BY PRIMROSE RIORDAN AND BRAD NORINGTON
July 4, 2017
Acting federal Labor leader Tanya Plibersek has snubbed a push by her party’s NSW branch to give Palestine unqualified recognition as a state, sticking with the federal ALP’s pro-Israel policy endorsed by Bill Shorten.
Ms Plibersek yesterday dismissed a resolution that the ALP’s largest state conference is expected to pass this month as just “discussions at a state level” — despite the Palestinian delegation to Australia declaring it significantly strengthened its negotiating position for statehood.
Palestinian delegation head Izzat Abdulhadi said the anticipated vote by the NSW ALP conference would be a significant step towards a binding Labor Party resolution recognising Palestine at its national conference next year. Mr Abdulhadi said the NSW party vote would be a “serious and substantial step” and send a strong message to Israel that its “illegal settlements” in Palestinian territories were the main obstacle to peace.
The strongly worded NSW party motion — while noting previous resolutions at state conferences in 2015 and 2016 — “urges the next Labor government to recognise Palestine”.
It is regarded within senior Labor ranks as the template for enshrining official recognition for Palestine at the 2018 national party conference. If passed nationally, it would compel Labor to go to the next federal election with a revamped policy, a break with the past on a matter of bipartisanship with the Coalition.
Ms Plibersek’s support yesterday for the status quo comes despite past comments critical of Israel. During the Iraq war debate in 2002 she called Israel a “rogue state” that consistently ignored UN resolutions, and branded its then leader Ariel Sharon a “war criminal”. She has since said she no longer holds such views.
Victorian Labor backbencher Michael Danby yesterday lashed out at Mr Carr, accusing him of being behind the NSW motion giving unconditional recognition of a Palestinian state.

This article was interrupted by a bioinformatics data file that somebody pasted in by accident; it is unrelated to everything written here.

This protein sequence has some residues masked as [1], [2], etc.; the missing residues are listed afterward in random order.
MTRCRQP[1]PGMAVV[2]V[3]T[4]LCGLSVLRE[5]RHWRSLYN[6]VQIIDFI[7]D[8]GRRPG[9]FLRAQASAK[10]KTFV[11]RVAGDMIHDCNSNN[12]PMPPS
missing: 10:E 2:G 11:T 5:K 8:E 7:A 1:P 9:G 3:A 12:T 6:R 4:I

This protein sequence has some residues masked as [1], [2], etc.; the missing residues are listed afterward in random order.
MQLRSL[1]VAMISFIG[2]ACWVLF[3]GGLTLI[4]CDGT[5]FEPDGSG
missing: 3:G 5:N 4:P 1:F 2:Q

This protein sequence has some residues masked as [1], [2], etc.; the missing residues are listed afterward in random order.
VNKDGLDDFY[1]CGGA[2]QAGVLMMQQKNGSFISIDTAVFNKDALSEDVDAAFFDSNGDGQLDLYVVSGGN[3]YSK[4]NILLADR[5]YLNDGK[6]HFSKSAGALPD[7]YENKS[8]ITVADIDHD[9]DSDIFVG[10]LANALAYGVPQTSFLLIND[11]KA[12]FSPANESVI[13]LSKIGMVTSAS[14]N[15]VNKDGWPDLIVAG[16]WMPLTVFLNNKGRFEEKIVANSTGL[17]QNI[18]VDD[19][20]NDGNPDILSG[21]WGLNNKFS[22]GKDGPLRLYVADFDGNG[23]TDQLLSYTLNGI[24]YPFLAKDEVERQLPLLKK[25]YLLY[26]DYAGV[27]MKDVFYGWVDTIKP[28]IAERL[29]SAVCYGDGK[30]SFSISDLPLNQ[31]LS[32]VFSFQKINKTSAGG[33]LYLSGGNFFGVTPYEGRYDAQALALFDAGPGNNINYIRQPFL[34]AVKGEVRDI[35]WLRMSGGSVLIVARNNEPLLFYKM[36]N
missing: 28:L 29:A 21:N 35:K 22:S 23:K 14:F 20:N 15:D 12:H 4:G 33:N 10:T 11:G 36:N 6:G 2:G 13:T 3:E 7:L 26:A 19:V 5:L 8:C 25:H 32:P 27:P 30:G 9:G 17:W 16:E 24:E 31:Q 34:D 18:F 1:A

Mr Danby, who is Jewish, accused Mr Carr, now head of the Australian China Relations Institute at University of Technology Sydney, of orchestrating the change and being “gutless” for not being open about his role.
Federal Labor’s position on the Israeli-Palestinian issue states it supports a two-state solution — but only commits the party in government to “discuss” joining like-minded nations in recognising a Palestinian state if there is no progress in peace talks.
Mr Carr was a “special guest” last Tuesday at a NSW ALP federal electorate council policy forum on Palestine, hosted by Mr Albanese and Mr Burke at Sydney’s Canterbury Hurlstone Park RSL.
NSW party opponents of the Israel-Palestine policy change said Mr Carr had been acting behind the scenes since his appearance with Mr Albanese and Mr Burke, lobbying for resolution support at this month’s conference. Mr Carr declined to comment on Mr Danby’s attacks. Mr Albanese and Mr Burke were not available.
Senior sources backing them said there was no secret about the stand all three had taken to cabinet as ministers in the Labor government in November 2012, as detailed in Mr Carr’s book Diary of a Foreign Minister. Mr Albanese had “always” backed a change to Labor’s position, while Mr Burke spoke in support at the latest national conference.
Mr Abdulhadi said NSW Labor’s move, which follows resolutions passed by Tasmanian and Queensland ALP branch conferences, was a “bold response” to the continuation of Israel’s settlements’ activities and gave hope that a sovereign state was possible.
“Australian recognition of state of Palestine will strengthen the negotiation position of the Palestinian side and accordingly the possibility to reach an equitable, sustainable and durable peace will be realistic and reachable,” he said.
NSW Jewish Board of Deputies executive director Vic Alhadeff said any decision toward a substantial shift in Israel-Palestine policy at a national level sent a “dangerous message” in breaking away from the only rule-of-law democracy in the Middle East
Labor foreign affairs spokeswoman Penny Wong said the party had long supported, and continued to support, a two-state solution, and the NSW motion would not determine the position of the federal party.